May is National Better Hearing Month and Hearing Health Care Inc. in Shawnee and the American Academy of Audiology are encouraging the public to make an appointment with an audiologist if they suspect hearing loss for themselves or any of their loved ones.
According to the National Institutes of Health NIDCD, approximately 20 percent (48 million) of American adults aged 20 to 69, have some trouble with hearing and approximately 28.8 million could benefit from the use of hearing aids. Among adults aged 70 and older with hearing loss who could benefit from hearing aids, fewer than one in three (30 percent) has ever used them.
As the baby boomer population ages, more Americans are forced to face hearing health challenges. Growing numbers of younger Americans (including millennials and GenX’ers) are also reporting hearing problems. The NIH NIDCD also states that five in 10 young people listen to music or other audio too loudly and that four in 10 young people are around “dangerously loud noise during events like concerts and sports games.” Occupational noise is another factor impacting hearing in people of all ages who work outdoors, in factories, fulfillment centers, etc.
“Technology has progressed extensively and hearing aids are no longer the bulky
contraptions of years past,” stated Dr. Calyn Russ audiologist at Hearing Health Care Inc. and member of the American Academy of Audiology. Dr. Russ explained that hearing aid companies have stepped up to the plate to make hearing aids that are virtually undetectable. “They can be purchased in a wide range of colors and styles. Many hearing aids are now adjustable with smart phones.”
“Audiologists are the experts in hearing health,” Dr. Kalies added. “Hearing aids are not always the only or recommended solution, which is why it’s important to see an audiologist to further determine the appropriate treatment.” Sometimes the cause is temporary or a symptom of another illness or disease. An audiologist will run various tests to determine the cause and will be able to recommend treatment.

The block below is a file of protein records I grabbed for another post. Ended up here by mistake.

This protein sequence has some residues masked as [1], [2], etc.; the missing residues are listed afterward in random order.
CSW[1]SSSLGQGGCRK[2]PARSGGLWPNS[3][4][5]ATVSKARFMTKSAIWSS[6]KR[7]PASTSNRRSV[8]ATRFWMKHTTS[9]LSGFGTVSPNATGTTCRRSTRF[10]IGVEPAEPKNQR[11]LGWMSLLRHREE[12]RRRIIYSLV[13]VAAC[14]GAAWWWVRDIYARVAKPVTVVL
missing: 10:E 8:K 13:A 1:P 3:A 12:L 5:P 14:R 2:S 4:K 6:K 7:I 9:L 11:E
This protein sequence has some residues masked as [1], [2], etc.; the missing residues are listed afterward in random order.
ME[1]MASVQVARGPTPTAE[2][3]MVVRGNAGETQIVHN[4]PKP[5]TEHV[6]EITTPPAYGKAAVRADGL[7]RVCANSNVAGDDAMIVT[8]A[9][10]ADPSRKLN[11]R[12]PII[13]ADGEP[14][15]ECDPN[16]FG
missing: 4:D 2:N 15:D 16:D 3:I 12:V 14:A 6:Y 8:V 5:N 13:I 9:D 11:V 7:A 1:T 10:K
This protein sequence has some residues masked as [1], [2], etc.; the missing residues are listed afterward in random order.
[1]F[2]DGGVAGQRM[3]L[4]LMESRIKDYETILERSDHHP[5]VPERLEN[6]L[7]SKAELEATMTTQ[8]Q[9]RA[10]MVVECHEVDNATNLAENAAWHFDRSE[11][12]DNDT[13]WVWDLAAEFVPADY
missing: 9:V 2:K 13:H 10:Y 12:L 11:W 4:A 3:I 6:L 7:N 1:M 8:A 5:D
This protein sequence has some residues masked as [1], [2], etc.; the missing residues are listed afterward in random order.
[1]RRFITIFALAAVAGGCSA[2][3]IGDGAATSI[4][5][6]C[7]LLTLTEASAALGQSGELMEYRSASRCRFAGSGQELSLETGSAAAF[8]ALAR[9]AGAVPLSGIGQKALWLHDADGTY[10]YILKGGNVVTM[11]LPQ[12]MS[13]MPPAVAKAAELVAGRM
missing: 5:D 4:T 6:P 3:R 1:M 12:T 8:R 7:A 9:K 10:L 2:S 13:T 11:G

Some signs of hearing loss may include:
Suddenly having to turn up the volume of the television, radio, or stereo and having
other family members complain that the volume is too loud.
Difficulty understanding people speaking to you and asking people to repeat themselves.
Difficulty with phone conversations and understanding the other person.
Sudden inability to hear the door bell, the dog barking, and other household sounds.
People telling you that you speak too loudly.
Ringing in the ears.
“Hearing loss is a problem with people of all ages,” said Dr. Kalies. “If you or any of your family members experience difficulty in hearing, you should make an appointment with an audiologist.”
About Hearing Health Care, Inc
Hearing Health Care, Inc., has served Shawnee and its surrounding communities for over 70 years.
When Sonotone Shawnee first opened its doors in Shawnee, Oklahoma, in April 1947 as a hearing aid place, little did the owner imagine that the practice would continue for over seven decades! From its beginning in downtown Shawnee, Sonotone was renamed Allan’s Hearing Center and was relocated to Benedict St, where it stayed for over 30 years. In 1990, Dr. Kalies renamed the company as Hearing Health Care and bought the practice from his father, Frank Kalies. In 2011, HHC moved to its present location on Kickapoo Ave.
The American Academy of Audiology is the world's largest professional organization of, by and for audiologists. The active membership of more than 12,000 is dedicated to providing quality hearing care services through professional development, education, research, and increased public awareness of hearing and balance disorders. To find an audiologist, go to www.audiology.org/FindAnAudiologist.